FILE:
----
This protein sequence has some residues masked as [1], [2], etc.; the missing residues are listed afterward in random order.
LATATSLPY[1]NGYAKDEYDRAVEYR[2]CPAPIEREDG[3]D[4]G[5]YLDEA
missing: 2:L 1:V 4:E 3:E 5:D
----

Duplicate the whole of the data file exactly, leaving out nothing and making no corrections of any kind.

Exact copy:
This protein sequence has some residues masked as [1], [2], etc.; the missing residues are listed afterward in random order.
LATATSLPY[1]NGYAKDEYDRAVEYR[2]CPAPIEREDG[3]D[4]G[5]YLDEA
missing: 2:L 1:V 4:E 3:E 5:D